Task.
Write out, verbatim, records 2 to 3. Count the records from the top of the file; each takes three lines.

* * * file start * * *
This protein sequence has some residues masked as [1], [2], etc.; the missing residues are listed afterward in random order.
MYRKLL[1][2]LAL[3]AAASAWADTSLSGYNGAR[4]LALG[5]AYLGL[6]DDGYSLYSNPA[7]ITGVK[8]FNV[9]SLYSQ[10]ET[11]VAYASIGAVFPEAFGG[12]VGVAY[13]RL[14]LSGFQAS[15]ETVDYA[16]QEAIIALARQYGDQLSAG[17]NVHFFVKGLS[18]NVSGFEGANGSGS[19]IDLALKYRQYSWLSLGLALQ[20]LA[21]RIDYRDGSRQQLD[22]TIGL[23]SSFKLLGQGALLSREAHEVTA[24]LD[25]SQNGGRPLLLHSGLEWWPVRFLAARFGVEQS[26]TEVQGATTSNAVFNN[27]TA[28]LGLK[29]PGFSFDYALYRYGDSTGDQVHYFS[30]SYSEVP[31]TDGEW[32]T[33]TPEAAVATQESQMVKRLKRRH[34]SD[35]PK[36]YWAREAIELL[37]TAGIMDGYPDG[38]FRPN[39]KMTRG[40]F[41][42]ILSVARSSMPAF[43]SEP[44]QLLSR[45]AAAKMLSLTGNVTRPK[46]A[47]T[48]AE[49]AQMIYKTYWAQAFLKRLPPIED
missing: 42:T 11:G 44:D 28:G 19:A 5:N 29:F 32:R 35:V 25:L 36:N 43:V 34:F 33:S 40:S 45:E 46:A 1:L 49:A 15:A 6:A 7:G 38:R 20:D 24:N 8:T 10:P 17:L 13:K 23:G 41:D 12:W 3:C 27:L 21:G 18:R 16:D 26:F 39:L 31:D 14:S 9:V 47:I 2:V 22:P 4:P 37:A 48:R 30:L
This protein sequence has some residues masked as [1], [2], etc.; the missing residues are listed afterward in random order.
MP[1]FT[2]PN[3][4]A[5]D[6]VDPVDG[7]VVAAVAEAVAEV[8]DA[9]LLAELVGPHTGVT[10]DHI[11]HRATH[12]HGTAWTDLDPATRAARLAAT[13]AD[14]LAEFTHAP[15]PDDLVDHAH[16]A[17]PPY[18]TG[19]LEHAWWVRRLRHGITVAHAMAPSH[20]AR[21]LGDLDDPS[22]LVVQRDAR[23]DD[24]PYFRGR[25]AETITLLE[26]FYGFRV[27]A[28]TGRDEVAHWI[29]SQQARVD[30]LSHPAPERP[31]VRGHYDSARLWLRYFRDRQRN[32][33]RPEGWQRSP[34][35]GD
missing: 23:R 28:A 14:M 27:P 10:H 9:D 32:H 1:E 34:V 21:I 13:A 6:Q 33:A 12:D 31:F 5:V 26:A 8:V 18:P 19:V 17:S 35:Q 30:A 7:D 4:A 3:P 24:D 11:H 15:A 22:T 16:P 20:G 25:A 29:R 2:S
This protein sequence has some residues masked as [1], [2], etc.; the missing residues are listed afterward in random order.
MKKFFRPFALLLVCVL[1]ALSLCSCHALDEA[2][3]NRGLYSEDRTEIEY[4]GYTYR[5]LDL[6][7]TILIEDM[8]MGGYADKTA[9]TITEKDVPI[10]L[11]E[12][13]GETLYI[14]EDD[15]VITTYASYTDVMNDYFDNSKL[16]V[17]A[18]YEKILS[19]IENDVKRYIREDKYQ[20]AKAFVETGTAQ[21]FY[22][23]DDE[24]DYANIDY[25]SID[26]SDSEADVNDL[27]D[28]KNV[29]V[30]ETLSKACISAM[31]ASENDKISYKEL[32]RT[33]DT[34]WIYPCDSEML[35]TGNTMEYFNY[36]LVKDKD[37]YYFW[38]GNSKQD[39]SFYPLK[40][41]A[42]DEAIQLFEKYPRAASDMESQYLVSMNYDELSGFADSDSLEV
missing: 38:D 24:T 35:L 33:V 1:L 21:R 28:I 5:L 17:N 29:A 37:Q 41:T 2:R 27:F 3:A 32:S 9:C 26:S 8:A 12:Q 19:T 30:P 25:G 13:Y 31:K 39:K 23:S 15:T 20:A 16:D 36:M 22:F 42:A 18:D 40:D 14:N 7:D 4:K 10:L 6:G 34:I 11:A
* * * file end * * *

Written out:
This protein sequence has some residues masked as [1], [2], etc.; the missing residues are listed afterward in random order.
MP[1]FT[2]PN[3][4]A[5]D[6]VDPVDG[7]VVAAVAEAVAEV[8]DA[9]LLAELVGPHTGVT[10]DHI[11]HRATH[12]HGTAWTDLDPATRAARLAAT[13]AD[14]LAEFTHAP[15]PDDLVDHAH[16]A[17]PPY[18]TG[19]LEHAWWVRRLRHGITVAHAMAPSH[20]AR[21]LGDLDDPS[22]LVVQRDAR[23]DD[24]PYFRGR[25]AETITLLE[26]FYGFRV[27]A[28]TGRDEVAHWI[29]SQQARVD[30]LSHPAPERP[31]VRGHYDSARLWLRYFRDRQRN[32][33]RPEGWQRSP[34][35]GD
missing: 23:R 28:A 14:M 27:P 10:H 9:D 32:H 1:E 34:V 21:I 13:A 6:Q 33:A 12:D 31:F 5:V 26:A 8:V 18:P 19:V 17:S 35:Q 30:A 7:D 4:A 3:P 24:D 11:H 15:A 22:T 16:P 20:G 25:A 29:R 2:S
This protein sequence has some residues masked as [1], [2], etc.; the missing residues are listed afterward in random order.
MKKFFRPFALLLVCVL[1]ALSLCSCHALDEA[2][3]NRGLYSEDRTEIEY[4]GYTYR[5]LDL[6][7]TILIEDM[8]MGGYADKTA[9]TITEKDVPI[10]L[11]E[12][13]GETLYI[14]EDD[15]VITTYASYTDVMNDYFDNSKL[16]V[17]A[18]YEKILS[19]IENDVKRYIREDKYQ[20]AKAFVETGTAQ[21]FY[22][23]DDE[24]DYANIDY[25]SID[26]SDSEADVNDL[27]D[28]KNV[29]V[30]ETLSKACISAM[31]ASENDKISYKEL[32]RT[33]DT[34]WIYPCDSEML[35]TGNTMEYFNY[36]LVKDKD[37]YYFW[38]GNSKQD[39]SFYPLK[40][41]A[42]DEAIQLFEKYPRAASDMESQYLVSMNYDELSGFADSDSLEV
missing: 38:D 24:T 35:L 33:V 1:L 21:R 28:I 5:L 17:N 29:A 37:Q 41:T 2:R 27:F 3:A 32:S 9:C 26:S 8:A 12:Q 19:T 30:P 25:G 13:Y 31:K 39:K 23:S 15:T 20:A 16:D 36:M 22:F 42:A 18:D 40:D 14:N 7:D 4:K 10:L 6:G 34:I 11:A